> documentation for <bandwidth> in the domain (<interface>) XML docs,
> because I hadn't changed anything there.)
> 

Because I know it's easier to read without all the git +/-, here's what
I have now in the QoS section on the formatnetwork (hopefully I've
captured everything correctly):


The <bandwidth> element allows setting quality of service for a
particular network (since 0.9.4). Setting bandwidth for a network is
supported only for networks with a <forward> mode of route, nat, or no
mode at all (i.e. an "isolated" network). Setting bandwidth is not
supported for forward modes of bridge, passthrough, private, or hostdev.
Attempts to do this will lead to a failure to define the network or to
create a transient network.

The <bandwidth> element can only be a subelement of a domain's
<interface>, a subelement of a <network>, or a subelement of a
<portgroup> in a <network>.

As a subelement of a domain's <interface>, the bandwidth only applies to
that one interface of the domain. As a subelement of a <network>, the
bandwidth is a total aggregate bandwidth to/from all guest interfaces
attached to that network, not to each guest interface individually. If a
domain's <interface> has <bandwidth> element values higher than the
aggregate for the entire network, then the aggregate bandwidth for the
<network> takes precedence. This is because the two choke points are
independent of each other where the domain's <interface> bandwidth
control is applied on the interface's tap device, while the <network>
bandwidth control is applied on the interface part of the bridge device
created for that network.

As a subelement of a <portgroup> in a <network>, if a domain's
<interface> has a portgroup attribute in its <source> element and if the
<interface> itself has no <bandwidth> element, then the <bandwidth>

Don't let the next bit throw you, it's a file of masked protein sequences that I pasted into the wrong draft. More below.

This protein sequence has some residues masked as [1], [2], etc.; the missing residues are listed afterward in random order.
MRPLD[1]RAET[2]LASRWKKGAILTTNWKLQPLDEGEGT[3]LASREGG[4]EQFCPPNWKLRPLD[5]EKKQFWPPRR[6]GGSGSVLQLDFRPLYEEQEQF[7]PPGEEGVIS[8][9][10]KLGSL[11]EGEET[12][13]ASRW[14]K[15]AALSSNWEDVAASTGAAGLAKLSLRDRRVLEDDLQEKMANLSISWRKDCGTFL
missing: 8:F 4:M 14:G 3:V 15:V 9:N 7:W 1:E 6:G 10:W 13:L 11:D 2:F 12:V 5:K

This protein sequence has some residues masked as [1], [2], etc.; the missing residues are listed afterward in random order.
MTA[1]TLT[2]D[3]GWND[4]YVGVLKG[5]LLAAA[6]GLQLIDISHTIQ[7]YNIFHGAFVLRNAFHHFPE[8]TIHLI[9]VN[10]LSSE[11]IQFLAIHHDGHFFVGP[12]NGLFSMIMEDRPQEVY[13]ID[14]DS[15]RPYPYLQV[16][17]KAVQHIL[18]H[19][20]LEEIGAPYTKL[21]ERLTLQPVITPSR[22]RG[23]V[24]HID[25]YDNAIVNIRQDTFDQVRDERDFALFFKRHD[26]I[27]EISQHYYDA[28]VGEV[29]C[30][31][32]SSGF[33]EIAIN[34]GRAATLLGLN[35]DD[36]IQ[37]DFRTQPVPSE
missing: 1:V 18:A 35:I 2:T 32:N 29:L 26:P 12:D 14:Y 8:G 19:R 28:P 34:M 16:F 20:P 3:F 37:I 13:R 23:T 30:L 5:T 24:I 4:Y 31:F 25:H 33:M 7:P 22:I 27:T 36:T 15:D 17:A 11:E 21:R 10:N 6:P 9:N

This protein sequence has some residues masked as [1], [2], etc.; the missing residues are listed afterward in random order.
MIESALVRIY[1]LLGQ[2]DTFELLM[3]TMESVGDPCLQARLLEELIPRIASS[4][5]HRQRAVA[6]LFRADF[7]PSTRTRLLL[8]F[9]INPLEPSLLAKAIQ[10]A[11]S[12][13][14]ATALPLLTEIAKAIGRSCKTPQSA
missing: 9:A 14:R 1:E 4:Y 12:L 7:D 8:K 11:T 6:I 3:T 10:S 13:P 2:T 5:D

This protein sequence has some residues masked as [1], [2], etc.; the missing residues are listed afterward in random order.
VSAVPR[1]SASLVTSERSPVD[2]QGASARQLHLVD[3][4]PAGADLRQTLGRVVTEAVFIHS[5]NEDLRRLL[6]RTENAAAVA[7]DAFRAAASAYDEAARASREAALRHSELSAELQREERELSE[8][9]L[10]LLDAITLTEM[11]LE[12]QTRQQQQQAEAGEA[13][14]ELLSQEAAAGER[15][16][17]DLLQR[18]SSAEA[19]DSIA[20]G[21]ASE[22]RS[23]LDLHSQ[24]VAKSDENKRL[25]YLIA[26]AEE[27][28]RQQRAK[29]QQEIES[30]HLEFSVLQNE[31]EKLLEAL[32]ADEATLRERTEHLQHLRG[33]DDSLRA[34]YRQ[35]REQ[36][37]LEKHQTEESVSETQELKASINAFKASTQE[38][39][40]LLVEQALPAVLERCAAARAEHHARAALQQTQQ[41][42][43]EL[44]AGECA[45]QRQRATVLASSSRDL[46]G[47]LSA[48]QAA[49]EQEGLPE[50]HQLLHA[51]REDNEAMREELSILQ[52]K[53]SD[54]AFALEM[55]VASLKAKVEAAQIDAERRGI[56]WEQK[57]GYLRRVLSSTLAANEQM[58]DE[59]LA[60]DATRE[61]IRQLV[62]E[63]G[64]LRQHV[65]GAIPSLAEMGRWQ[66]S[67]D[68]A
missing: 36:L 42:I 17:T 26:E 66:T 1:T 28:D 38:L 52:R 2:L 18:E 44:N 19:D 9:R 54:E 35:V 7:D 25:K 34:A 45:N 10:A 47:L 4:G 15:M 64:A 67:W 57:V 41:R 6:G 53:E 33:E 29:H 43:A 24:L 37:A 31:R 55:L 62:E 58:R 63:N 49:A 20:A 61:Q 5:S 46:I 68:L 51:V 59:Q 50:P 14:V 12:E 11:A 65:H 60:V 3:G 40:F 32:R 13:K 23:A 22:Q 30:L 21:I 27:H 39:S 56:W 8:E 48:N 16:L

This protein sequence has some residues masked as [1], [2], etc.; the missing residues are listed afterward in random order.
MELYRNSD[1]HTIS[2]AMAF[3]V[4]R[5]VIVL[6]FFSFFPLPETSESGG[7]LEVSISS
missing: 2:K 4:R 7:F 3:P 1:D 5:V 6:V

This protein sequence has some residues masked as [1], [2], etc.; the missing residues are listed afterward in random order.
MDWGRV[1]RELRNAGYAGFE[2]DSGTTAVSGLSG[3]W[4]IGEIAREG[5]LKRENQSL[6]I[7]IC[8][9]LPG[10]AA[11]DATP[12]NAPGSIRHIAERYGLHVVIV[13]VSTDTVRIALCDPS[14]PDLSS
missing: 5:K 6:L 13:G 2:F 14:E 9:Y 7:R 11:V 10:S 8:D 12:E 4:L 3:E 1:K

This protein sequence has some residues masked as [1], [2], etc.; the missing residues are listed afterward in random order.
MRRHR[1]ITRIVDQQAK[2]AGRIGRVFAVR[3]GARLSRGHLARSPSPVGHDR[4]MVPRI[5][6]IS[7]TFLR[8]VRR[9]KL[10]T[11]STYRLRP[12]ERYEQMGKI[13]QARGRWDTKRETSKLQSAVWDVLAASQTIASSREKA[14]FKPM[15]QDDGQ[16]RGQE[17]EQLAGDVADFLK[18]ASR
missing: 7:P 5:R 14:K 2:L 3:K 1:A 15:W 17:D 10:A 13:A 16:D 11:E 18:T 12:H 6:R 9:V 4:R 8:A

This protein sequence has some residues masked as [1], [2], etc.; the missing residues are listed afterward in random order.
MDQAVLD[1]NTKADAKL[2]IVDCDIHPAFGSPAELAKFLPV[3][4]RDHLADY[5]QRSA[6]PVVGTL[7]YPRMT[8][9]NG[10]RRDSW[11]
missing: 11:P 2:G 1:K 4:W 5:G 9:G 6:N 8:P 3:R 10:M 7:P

element of the portgroup will be applied individually to each guest
interface defined to be a member of that portgroup. Any <bandwidth>
element in the domain's <interface> definition will override the setting
in the portgroup (since 1.0.1).

Incoming and outgoing traffic can be shaped independently. The bandwidth
element can have at most one inbound and at most one outbound child
element. Leaving either of these children elements out results in no QoS
applied for that traffic direction. So, when you want to shape only
incoming traffic, use inbound only, and vice versa. Each of these
elements have one mandatory attribute - average (or floor as described
below). The attributes are as follows, where accepted values for each
attribute is an integer number.

average
    Specifies the desired average bit rate for the interface being
shaped (in kilobytes/second).

peak
    Optional attribute which specifies the maximum rate at which the
bridge can send data (in kilobytes/second). Note the limitation of
implementation: this attribute in the outbound element is ignored (as
Linux ingress filters don't know it yet).

burst
    Optional attribute which specifies the amount of kilobytes that can
be transmitted in a single burst at peak speed.

floor
    Optional attribute available only for the inbound element. This
attribute guarantees minimal throughput for shaped interfaces. This,
however, requires that all traffic goes through one point where QoS
decisions can take place, hence why this attribute works only for
virtual networks for now (that is <interface type='network'/> with a
forward type of route, nat, or no forward at all). Moreover, the virtual
network the interface is connected to is required to have at least
inbound QoS set (average at least). If using the floor attribute users
don't need to specify average. However, peak and burst attributes still
require average. Currently, the Linux kernel doesn't allow ingress
qdiscs to have any classes therefore floor can be applied only on
inbound and not outbound.

Attributes average, peak, and burst are available since 0.9.4, while the
floor attribute is available since 1.0.1.